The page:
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The meteorite in the Ionian Sea is not connected with comet ISON

29 November 2013 / 18:11:49  GRReporter
3418 reads

Anastasia Balezdrova

A luminous flying object passing over the greater part of mainland Greece confused those who had observed the phenomenon and raised a lot of questions. The object fell into the Ionian Sea near the island of Zakynthos, its journey in the atmosphere being visible from many and distant areas, including the island of Kefallonia and the cities of Patras and Ioannina. Witnesses say they saw a strong light falling from the sky at a high speed and with a roar.

According to astronomers, it is the case of a falling meteor fireball, which is a common phenomenon in different parts of the planet. The director of the planetarium at the Eugene Evgenidis Foundation, Dionysis Simopoulos, explains the phenomenon to GRReporter.

"This particular meteorite does not differ from the hundreds of thousands of objects that fall to Earth. We are talking about a daily amount of 100 tons. Of course, the majority of these objects are very small. They burn in the atmosphere and fall in the form of cosmic dust rather than as a meteorite.

Furthermore, seas and oceans occupy two-thirds of our planet. Therefore, even if larger pieces, such as the one that fell near Zakynthos two days ago, fall no one can see them. The same is true for the large areas of dry land on the planet that are uninhabited.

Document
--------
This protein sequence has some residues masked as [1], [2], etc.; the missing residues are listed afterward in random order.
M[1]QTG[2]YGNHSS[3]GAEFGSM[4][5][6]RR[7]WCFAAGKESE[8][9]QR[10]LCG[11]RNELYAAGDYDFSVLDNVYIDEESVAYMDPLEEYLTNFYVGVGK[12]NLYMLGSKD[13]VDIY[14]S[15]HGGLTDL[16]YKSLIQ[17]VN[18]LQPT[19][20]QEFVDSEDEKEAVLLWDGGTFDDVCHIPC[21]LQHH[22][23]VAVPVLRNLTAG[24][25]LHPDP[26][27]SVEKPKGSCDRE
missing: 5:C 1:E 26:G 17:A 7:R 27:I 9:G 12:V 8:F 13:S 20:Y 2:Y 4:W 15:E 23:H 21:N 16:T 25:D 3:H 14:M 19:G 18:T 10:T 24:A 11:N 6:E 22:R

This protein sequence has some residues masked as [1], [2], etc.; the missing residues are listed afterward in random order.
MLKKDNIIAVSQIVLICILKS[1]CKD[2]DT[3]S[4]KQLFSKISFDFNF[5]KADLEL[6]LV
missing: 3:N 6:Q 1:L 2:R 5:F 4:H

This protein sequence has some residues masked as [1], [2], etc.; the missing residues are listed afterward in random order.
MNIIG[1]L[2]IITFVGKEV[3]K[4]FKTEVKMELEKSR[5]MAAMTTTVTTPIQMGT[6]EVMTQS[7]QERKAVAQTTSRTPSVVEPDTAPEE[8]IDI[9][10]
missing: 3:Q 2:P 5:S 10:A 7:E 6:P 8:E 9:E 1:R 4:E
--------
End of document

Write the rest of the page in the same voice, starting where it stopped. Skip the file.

The case of the meteorite on Wednesday caused a commotion because its journey had started from the skies over northern Greece, and perhaps over Bulgaria, from north to south, and at a great distance from the Earth's surface but many people saw it, even in regions that were far away from its trajectory.

According to eyewitness, it was the size of a soccer ball. The meteorite had exploded due to overheating and compression, when it had been a few kilometres away from the surface of the planet, probably where the atmosphere thickens, as stated by the people who had seen it. This means that, if some pieces of it had fallen into the sea, they would have been very small in size, in the range of 1-3 centimetres."

Meteorites could cause not only damage but also victims if they were able to reach Earth in their original form. Dionysis Simopoulos explains that this is almost impossible, "Imagine that an iron soccer ball is falling from the sky at the speed of thousands of kilometres per hour. If it falls on someone, it will surely kill him. However, the probability of this happening is minimal. It is estimated at 1:250,000 whereas the probability of becoming victims of homicide is 1:9,000. I would be more afraid of a murderer than of extraterrestrial objects."

The astronomer is adamant that the meteorite, which fell into the Ionian Sea, is not connected with comet ISON or the so-called "comet of the century".

"The comet was 1.16 million kilometres away from the surface of the sun at about 9:00 pm last night whereas the meteorite had fallen 24 hours earlier. Furthermore, the comet was at a distance of about 150 million kilometres from Earth last night, which means that the two phenomena are not connected in any way."

Tags: MeteoriteIonian SeaComet ISONAstronomerDionysis Simopoulos
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